I sat down at the table on one side by the end where my father usually sat. There was a glass of cold milk waiting for me. Then I heard the front door close and a few seconds later my father walked into the room holding the morning paper. I jumped out of my chair and ran to him and hugged him tightly. A crazy mix of emotions flooded my mind. I could feel his strong arms around my shoulders, smelled his Old Spice after shave, and I also clearly remembered holding his hand and kissing his cheek before whispering in his ear that he could go to Heaven now. I would take care of Mom for him. It was a memory of something that wouldn’t happen until June 14, 2016 – 52 years after the moment that I was living through. I stepped back and caught him and mom looking at each other with wide eyes and baffled shrugs.

            My sisters came into the room and we all sat down for breakfast. Dad asked who wanted to say the prayer and I quickly raised my hand. Another exchange of glances between my parents and then we all bowed our heads. Then I prayed what I hoped would be a prayer expected of a 9-year-old boy, “Dear Heavenly Father, thank you so much for my wonderful family. Thank you for giving me loving parents and such dear sisters. Please bless this food to the nourishment of our bodies and please keep us safe throughout our busy day. In Jesus name, Amen.”

            Well, I opened my eyes and found 4 pairs of eyes staring at me in disbelief. I guess I had kind of overdone the prayer for a young boy. All that my Dad could say was, “That was a nice prayer, Randy.” My sisters both looked at me like I was an alien and my mother just sat there with a blank look on her face. I don’t think she had a clue what to do or say.

            I decided that perhaps I should shut up and listen to the talk around the table to get a feel for exactly when it was. I quickly learned that it was a Friday. Good Friday, 1965. April 16, 1965 to be exact. We were out of school that day. No wonder my mother was surprised that I had taken a shower. We would be leaving after lunch to go to my grandparent’s farm for Easter weekend. Mom reminded us to get our suitcases packed and she would get our Easter clothes together. Dad said that he would be taking the car down to the filling station after breakfast to get gas and have the oil checked and so forth. I asked him if I could go with him and he said that would be fine if I had my suitcase ready to go. Barbara talked about the choir concert at her high school that would be the following week and Debbie talked about Wayne Thomas. I remembered her crush on Wayne and I had to smile.

            Breakfast was soon over and we clearly the dishes. I was tasked with wiping down the table and the girls went back to finish getting their suitcase packed. Mom cleaned the dishes and I hurried to my room and packed my suitcase with what I figured would be the clothes that I would need. Dad was ready to go to have the car serviced and I put on a pair of old Converse tennis shoes and followed him out to the car. I decided that I would confide in Dad what was going on. I was searching my memory for some event that would occur in the news that would prove what I would be telling him about my time traveling. I remembered that it was decided the roof of the Astrodome would have to be painted to stop the glare that was causing the players to lose sight of the ball. I didn’t remember the exact date, but I knew it was sometime late in April. I figured if I had to wait a few days for the proof that would be OK. I also thought about some things that Dad had told us much later about his youth. I could always tell him something that he would know he hadn’t told us yet.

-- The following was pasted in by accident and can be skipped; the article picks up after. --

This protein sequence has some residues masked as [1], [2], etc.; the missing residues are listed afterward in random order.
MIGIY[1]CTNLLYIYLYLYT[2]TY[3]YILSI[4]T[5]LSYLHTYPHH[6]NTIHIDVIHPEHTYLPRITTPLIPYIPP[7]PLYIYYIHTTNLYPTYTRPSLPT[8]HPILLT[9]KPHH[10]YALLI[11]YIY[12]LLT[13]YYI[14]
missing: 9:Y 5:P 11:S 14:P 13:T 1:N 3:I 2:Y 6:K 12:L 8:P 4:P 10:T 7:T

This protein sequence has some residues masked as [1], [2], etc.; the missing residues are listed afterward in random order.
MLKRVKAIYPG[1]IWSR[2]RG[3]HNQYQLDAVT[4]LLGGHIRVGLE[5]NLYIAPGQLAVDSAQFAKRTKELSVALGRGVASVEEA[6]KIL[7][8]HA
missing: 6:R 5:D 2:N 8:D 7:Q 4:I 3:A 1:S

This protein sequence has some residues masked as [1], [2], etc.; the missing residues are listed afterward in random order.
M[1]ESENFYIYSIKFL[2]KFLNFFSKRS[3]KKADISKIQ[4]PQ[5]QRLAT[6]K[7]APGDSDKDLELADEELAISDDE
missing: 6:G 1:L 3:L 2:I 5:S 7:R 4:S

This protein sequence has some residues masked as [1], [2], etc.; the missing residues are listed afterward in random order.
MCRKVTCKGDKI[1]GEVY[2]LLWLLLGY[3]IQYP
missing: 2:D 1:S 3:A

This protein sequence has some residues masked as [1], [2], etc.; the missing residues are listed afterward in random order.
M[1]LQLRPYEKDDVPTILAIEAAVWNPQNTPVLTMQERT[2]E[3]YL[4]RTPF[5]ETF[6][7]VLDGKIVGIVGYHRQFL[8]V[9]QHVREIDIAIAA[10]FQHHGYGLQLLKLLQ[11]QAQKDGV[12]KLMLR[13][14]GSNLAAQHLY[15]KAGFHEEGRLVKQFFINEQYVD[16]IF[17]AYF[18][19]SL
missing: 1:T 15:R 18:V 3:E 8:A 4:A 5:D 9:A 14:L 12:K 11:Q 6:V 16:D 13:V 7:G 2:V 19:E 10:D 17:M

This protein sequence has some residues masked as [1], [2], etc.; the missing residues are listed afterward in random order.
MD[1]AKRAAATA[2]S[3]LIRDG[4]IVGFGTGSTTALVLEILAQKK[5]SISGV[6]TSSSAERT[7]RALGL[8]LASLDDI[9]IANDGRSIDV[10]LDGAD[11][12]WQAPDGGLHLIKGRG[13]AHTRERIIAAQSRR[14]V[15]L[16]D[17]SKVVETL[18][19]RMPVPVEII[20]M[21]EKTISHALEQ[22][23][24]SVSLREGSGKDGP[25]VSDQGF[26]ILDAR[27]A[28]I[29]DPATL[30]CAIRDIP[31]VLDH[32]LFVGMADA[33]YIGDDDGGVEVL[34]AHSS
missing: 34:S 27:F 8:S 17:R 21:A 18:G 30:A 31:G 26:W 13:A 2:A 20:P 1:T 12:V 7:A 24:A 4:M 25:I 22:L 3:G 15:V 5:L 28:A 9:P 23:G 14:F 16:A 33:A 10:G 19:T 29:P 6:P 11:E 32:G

As we drove to Steel Conner’s Shell Station, I worked up the nerve to tell Dad. But when I tried the words wouldn’t come out of my mouth. Something was keeping me from telling him. I knew that he had a notepad and pen in the center console of the car, so I got them out and tried to write down what was happening. The words vanished as soon as I wrote them. Something was going on for sure. Instead, we talked about the Astros, the Gemini Space Program, and the upcoming “Wild Wild West” episode that night on CBS. I found myself looking at my Dad and thinking how young he was. He was wearing his sunglasses that made him look so cool. I inadvertently said, “I love you, Dad”. He looked at me, grinned a huge grin, and said, “Well, I love you too, Randy.”

            We got back home and loaded the trunk with our suitcases and then ate a quick sandwich for lunch. It was time to go. Somewhere on Highway 21 between Bryan and Madisonville I dozed off to sleep. When I awoke something was different. A heavy weight was on me. I rubbed my eyes and realized I was back in 2019, sitting in my recliner, and feeling the aches and pains that I was more accustomed to. Was it a dream? I don’t think so. I think it was a wonderful blessing and gift from God. The experience has filled my heart with love, with thanks, and with a new vigor for life. I was given an opportunity to spend time with my family again. Mom, Dad, and Barbara are all gone, and I know that they are experiencing the joy of being in Heaven with Jesus. Debbie and I will join them someday, but not today. Not yet. There’s life to live, grandchildren to love, children to cherish, and the sure knowledge that all is well despite it appearing bleak in today’s world. As George Bailey would say, “It’s A Wonderful Life”.

Go Back

Comment

Blog Search

Comments